Judges sometimes make mistakes, and when they do, there is a process for getting the error corrected. This process is called bringing an appeal. You file an appeal by asking a higher court to review the decision below and decide whether to overturn the trial court’s decision.
Bringing an appeal doesn’t always make sense. Sometimes a client is so upset with a judge’s decision that they immediately want to file an appeal. But it is important to first understand what an appeal is so that our clients can decide whether an appeal is the right move for them.
Appealing a Divorce Decision in Colorado is Decided Only on the Record
In an appeal, the court will rely only on the record created at trial to determine whether the judge made a mistake. This means the court will look at the transcripts and any written decisions a judge issued.
As a rule, appellate courts do not accept new evidence. No witnesses testify, and no new physical evidence is presented. If you didn’t present a key piece of evidence at trial, you don’t get a chance to do so on appeal. Instead, lawyers point to the transcripts from the trial and argue why the judge made an error that warrants reversal.
Appellate Courts Reverse in Only Limited Situations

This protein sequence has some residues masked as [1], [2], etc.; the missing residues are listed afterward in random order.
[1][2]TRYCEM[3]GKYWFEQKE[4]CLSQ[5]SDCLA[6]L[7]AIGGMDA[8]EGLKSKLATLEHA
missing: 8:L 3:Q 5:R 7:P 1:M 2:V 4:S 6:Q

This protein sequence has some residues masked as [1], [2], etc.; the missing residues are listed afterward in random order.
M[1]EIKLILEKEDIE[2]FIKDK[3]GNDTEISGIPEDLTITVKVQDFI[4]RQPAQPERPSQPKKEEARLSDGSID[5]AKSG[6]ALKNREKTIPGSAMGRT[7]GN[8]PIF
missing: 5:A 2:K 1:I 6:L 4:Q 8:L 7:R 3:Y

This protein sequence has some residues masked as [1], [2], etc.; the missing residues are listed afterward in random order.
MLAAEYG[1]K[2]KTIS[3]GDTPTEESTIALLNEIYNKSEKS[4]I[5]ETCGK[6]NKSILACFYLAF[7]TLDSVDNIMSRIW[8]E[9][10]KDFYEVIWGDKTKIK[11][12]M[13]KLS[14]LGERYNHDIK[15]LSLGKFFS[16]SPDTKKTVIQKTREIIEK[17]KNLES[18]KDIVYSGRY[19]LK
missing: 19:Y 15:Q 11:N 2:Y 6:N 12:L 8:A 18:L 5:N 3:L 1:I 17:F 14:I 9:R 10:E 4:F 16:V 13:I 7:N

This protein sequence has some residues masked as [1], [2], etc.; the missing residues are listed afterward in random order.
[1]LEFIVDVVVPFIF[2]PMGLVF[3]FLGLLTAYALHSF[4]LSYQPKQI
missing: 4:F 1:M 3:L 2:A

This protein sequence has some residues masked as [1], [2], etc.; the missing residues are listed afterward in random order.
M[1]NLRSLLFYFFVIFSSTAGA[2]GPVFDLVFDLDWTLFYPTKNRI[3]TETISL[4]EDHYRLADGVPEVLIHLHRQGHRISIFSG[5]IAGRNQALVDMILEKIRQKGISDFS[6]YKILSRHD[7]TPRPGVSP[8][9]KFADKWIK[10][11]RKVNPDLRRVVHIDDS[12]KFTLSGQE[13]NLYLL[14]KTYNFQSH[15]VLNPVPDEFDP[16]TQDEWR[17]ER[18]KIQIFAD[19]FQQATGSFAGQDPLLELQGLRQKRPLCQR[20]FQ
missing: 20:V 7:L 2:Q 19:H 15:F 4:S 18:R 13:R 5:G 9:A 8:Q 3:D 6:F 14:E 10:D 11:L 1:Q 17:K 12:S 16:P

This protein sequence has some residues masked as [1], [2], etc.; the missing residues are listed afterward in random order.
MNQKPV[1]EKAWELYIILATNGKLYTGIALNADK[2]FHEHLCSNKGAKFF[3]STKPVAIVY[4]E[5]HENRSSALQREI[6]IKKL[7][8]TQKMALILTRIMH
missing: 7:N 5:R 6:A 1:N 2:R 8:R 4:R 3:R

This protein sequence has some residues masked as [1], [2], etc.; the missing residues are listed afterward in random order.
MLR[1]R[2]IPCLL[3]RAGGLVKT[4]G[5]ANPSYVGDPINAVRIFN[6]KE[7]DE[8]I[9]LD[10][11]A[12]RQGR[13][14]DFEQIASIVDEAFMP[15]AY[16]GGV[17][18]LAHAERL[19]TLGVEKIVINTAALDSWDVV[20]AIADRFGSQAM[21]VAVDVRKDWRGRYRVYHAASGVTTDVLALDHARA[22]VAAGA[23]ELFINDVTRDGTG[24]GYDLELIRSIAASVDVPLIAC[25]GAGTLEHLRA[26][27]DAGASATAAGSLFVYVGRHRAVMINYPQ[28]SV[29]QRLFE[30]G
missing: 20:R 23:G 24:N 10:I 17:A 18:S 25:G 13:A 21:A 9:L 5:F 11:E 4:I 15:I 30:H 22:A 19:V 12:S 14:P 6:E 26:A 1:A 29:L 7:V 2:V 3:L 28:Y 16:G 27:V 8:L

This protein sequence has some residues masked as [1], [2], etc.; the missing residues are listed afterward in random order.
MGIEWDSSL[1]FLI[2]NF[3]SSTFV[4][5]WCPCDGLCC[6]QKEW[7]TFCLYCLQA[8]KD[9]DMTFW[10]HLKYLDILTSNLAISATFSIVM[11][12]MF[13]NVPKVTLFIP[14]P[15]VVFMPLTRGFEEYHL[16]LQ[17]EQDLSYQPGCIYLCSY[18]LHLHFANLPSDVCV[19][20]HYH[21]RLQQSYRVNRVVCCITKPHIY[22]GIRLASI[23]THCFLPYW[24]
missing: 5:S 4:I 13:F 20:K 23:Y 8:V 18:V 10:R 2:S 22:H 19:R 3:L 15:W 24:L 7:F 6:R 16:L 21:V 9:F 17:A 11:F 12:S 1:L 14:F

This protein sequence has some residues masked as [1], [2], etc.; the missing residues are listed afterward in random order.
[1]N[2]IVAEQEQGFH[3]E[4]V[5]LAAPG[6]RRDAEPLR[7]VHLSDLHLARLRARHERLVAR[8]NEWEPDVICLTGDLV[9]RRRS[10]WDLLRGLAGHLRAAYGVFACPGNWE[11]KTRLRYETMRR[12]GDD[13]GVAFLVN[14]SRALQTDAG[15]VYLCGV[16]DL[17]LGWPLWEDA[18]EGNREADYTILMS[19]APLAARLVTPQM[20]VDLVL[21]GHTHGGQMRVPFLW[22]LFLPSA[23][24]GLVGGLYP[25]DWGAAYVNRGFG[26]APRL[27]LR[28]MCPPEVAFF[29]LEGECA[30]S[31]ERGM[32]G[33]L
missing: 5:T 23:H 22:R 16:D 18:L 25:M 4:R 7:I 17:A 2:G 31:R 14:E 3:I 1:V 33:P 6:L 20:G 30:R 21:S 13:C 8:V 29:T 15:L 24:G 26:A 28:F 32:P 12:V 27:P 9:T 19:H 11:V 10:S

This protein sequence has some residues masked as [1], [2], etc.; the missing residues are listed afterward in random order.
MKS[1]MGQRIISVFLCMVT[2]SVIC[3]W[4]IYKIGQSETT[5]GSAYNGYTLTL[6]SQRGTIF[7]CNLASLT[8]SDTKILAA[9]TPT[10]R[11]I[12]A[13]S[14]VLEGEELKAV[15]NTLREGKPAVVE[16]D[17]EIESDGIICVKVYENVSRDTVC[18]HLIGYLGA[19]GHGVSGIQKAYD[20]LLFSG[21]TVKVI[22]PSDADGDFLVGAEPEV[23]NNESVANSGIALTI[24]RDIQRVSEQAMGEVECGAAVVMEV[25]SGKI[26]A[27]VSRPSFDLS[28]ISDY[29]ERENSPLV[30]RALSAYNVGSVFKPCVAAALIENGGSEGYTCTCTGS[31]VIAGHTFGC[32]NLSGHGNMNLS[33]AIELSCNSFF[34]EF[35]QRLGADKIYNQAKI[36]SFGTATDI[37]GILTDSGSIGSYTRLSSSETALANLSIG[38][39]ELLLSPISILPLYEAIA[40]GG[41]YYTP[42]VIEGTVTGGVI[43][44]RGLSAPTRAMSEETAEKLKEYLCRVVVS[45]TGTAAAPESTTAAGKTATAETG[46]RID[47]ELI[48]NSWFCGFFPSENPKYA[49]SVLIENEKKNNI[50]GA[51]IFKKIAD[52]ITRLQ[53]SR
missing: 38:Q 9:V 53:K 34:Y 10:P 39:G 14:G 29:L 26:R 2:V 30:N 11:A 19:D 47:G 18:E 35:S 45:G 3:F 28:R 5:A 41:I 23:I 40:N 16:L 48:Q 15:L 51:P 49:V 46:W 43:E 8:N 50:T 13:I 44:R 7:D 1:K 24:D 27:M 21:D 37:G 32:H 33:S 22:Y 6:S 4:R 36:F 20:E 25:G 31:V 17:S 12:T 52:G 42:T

Many of the issues in dispute in a Colorado divorce are judgment calls. For example, a judge must look at a variety of factors to determine what is in the child’s best interest when deciding custody. No two judges will analyze the same case the same way, and you generally can’t appeal because you are unhappy with how the judge weighed the different factors.
Instead, most appeals are brought for one of two reasons:
- The judge got the law wrong. For example, a judge might say Colorado law requires that mothers be given custody of young children, which is wrong. If the judge decides custody based upon this wrong legal standard, then the appellate court will usually reverse and send the case back down to the judge to decide using the correct law.
- The judge’s decision is completely unreasonable. This is harder to win an appeal on. Appellate courts don’t want to second guess a judge’s decision. However, if a judge completely ignored evidence, you might prevail.
If either situation applies, it can be to your advantage to bring a prompt appeal.
Appeals Can Be Expensive
Unless the judge made an obvious error, an appellate court is unlikely to reverse. Even if you win on appeal, your divorce case will likely go back to the trial judge to decide again, and you still might be unhappy with the new decision.
Instead of immediately appealing, we encourage clients to consider other options. For example, they might bring a motion later to modify custody or child support, which could be less expensive and have a higher degree of success.
If you are unhappy with a judge’s decision, speak with your Colorado divorce lawyer about what you should do. The lawyers at Divorce Matters have brought many successful appeals and have counseled countless clients about their best options.